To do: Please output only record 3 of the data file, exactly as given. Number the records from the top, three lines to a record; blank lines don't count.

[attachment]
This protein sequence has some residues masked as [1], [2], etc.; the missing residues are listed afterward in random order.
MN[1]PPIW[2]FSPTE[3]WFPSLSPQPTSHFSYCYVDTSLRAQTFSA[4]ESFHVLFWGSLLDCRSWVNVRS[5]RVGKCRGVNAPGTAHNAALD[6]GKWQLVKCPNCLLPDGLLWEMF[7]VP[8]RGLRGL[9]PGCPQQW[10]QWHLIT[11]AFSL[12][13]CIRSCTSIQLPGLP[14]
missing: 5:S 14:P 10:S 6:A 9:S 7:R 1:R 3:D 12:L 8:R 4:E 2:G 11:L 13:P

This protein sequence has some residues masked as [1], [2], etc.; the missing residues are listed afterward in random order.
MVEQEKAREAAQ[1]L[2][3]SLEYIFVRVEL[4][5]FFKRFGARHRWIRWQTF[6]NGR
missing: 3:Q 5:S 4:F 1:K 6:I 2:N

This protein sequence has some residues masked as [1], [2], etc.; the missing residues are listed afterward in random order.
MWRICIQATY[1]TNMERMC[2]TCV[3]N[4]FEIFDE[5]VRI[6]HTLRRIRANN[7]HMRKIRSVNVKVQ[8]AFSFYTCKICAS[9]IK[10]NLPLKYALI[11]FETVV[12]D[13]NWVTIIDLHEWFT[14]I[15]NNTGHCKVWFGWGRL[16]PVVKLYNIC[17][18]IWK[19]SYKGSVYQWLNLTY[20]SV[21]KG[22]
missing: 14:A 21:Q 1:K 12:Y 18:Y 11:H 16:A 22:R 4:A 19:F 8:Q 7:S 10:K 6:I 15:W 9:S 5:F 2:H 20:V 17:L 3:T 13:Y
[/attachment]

This protein sequence has some residues masked as [1], [2], etc.; the missing residues are listed afterward in random order.
MWRICIQATY[1]TNMERMC[2]TCV[3]N[4]FEIFDE[5]VRI[6]HTLRRIRANN[7]HMRKIRSVNVKVQ[8]AFSFYTCKICAS[9]IK[10]NLPLKYALI[11]FETVV[12]D[13]NWVTIIDLHEWFT[14]I[15]NNTGHCKVWFGWGRL[16]PVVKLYNIC[17][18]IWK[19]SYKGSVYQWLNLTY[20]SV[21]KG[22]
missing: 14:A 21:Q 1:K 12:Y 18:Y 11:H 16:A 22:R 4:A 19:F 8:Q 7:S 10:K 6:I 15:W 9:S 5:F 2:H 20:V 17:L 3:T 13:Y